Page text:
When Clemantine was twelve, she and her sister were granted refugee status in the United States; there, in Chicago, their lives diverged. Though their bond remained unbreakable, Claire, who had for so long protected and provided for Clemantine, was a single mother struggling to make ends meet, while Clemantine was taken in by a family who raised her as their own. She seemed to live the American dream: attending private school, taking up cheerleading, and, ultimately, graduating from Yale. Yet the years of being treated as less than human, of going hungry and seeing death, could not be erased. She felt at the same time six years old and one hundred years old.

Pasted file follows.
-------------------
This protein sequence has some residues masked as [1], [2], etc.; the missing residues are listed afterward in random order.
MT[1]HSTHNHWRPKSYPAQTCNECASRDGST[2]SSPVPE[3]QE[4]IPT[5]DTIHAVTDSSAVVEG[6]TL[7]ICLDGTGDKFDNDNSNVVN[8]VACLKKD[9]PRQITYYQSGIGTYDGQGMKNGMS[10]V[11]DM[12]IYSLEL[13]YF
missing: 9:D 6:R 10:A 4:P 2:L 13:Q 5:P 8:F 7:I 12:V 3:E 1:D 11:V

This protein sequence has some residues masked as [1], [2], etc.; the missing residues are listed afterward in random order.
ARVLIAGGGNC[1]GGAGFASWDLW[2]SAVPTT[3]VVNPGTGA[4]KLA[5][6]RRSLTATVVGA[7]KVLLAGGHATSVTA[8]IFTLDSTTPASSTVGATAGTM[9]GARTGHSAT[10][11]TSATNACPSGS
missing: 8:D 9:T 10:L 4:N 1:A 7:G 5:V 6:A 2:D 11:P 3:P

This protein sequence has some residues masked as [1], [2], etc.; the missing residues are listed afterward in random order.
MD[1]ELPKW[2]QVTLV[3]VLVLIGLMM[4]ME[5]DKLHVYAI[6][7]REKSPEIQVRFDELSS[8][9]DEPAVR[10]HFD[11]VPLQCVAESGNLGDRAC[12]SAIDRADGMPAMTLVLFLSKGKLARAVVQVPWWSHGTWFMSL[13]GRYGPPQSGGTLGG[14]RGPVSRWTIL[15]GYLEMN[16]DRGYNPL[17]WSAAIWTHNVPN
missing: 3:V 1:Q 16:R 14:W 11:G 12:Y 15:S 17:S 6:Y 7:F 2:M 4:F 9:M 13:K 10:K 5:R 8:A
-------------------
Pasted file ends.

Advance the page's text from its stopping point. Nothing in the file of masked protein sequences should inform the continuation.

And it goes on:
In The Girl Who Smiled Beads, Clemantine provokes us to look beyond the label of “victim” and recognize the power of the imagination to transcend even the most profound injuries and aftershocks. Devastating yet beautiful, and bracingly original, it is a powerful testament to her commitment to constructing a life on her own terms.

This just grabbed my heartstrings

SERENA:

Celtic Tales by Kate Forrester @The Fiction Enthusiast

The traditional stories of Ireland, Scotland, Brittany, and Wales transport us to the fantastical world of Celtic folklore. These timeless tales brim with wit and magic, and each on is brought to life with elegant silhouette art in this special illustrated edition.

I am fascinated by Irish stories and myths, so this sounds delightful, especially since it’s illustrated.

Book Towns by Alex Johnson @Library of Clean Reads